And the most important thing? Whether they ever sell or not, I’m enjoying the act of writing them. :)

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  2. A good read for your husband – Amanda Craig, “Hearts and Minds” . Set in London and it’s immigrant community as five characters follow their own stories that somehow begin to cross each other’s paths.
    When we find the art in ourselves and follow it as it is our heart, then our real character develops. When we think we have no time for it, then something is missing in life and we can only be happy when we continue to follow that path discovered.

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    • Hi, thanks for the recommendation! I told my husband my blogging cohorts would come up with some great suggestions for him!

      I love your idea of finding the art in ourselves and following it. That is a great way to think of this creativity that unexpectedly springs from us. I might wish it had started when I was younger, but I’m glad it decided to strike. And I’m very glad there’s such an incredible global community here to share with. The talent I see daily is amazing.

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  3. Writing definitely requires the ability to accept delayed gratification, because as you point out, a project is often years in the making, and even then doesn’t ever quite seem finished. Your stick-with-it attitude and patience to produce a quality project is impressive. I wish you the best of luck with everything.

    As for your husband, if he likes Nordic thrillers, Jo Nesbo’s work is excellent. I’m currently reading “The Leopard” which is a follow-up to “The Snowman”. Both are rather dark thrillers, but I really enjoy them.

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    • If only you knew how hard it is for me to accept delayed gratification in every other aspect of my life! ;) That was probably one of the big factors in shopping the first novel too soon—along with inexperience (despite having read all the cautions). But I learn from my mistakes. And I won’t query the second until several trusted writer/editor/readers think it’s ready. If I’d started blogging when I started the first book, maybe things would’ve gone differently. But I’m glad I’m here now! :)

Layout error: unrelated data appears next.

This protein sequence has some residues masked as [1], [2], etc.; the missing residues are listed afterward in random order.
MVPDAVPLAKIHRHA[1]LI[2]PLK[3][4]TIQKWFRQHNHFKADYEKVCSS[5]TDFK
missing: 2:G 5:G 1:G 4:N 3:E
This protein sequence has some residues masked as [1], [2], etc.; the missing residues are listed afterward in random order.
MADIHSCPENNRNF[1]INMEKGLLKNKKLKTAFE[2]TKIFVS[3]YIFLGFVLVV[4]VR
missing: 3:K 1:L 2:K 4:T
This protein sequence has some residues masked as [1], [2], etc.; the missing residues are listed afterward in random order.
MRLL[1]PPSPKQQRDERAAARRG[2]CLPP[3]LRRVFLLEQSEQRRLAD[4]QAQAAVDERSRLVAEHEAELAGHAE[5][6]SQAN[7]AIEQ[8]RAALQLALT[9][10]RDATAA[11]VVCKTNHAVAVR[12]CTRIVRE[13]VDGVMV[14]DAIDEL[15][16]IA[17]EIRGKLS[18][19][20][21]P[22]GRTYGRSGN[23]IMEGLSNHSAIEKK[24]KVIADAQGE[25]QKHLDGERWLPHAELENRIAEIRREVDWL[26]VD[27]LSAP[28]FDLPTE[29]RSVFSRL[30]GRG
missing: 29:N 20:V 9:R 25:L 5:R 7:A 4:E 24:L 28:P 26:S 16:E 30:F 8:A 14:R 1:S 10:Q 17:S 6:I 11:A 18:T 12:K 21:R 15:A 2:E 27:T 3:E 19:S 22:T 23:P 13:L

Many thanks for the book recs—hubby’s been pleasantly surprised that people are making suggestions. Even though I keep telling him how helpful and supportive this corner of the blogging world is!

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  4. It’s amazing how those dreams can sneak up on you. :) I think that perseverance is one of the harder things for new writers. To pick yourself up after each rejection, after a hard day of writing, all of that, it’s not easy. But you’ve learned from every step along the way from the sound of it and I think that’s all we can ask of our experiences in life, that we learn from them. Keep going, and of course, best of luck continuing through it all. You’ll get there, I’m sure of it. :)

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    • Thanks, Julie! As I mentioned a couple of responses ago, I’m enjoying the writing itself. So even if the books don’t find a huge audience, I still take pleasure in telling the stories. Don’t get me wrong—I want people to like them! But I have learned the road is long and littered with unfinished tales. But we can’t reach the end if we don’t keep going.

      Keep that trilogy of yours going! I think it’ll find a good audience :)

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      • Thanks. I hope it does, partly because of how much I’ve enjoyed writing the story. I’d like to be able to share it with others and have them enjoy it too. Now that the drafts are done, it’s time to make them ready for others :)

        You’re right, unfinished tales do happen, you just try to do what you can to minimize them I guess. To me, that’s where prep work comes in, but that’s my process.

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  5. Hey JM!
    Good luck with the 2nd novel! It is important to me to nurture dreams. Yet at the same time, I find most inspiration in the journey itself. My dreams are my “focus.” The work it takes to reach them is what inspires me through hard times.

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    • Thanks, Christy! It’s like all the variants on “nothing worth doing is easy,” isn’t it? The satisfaction that comes with successfully completing a difficult or time-consuming goal is so much more fulfilling that instant gratification. (Although as I said to Carrie above, I like the instant kind as much as anyone!)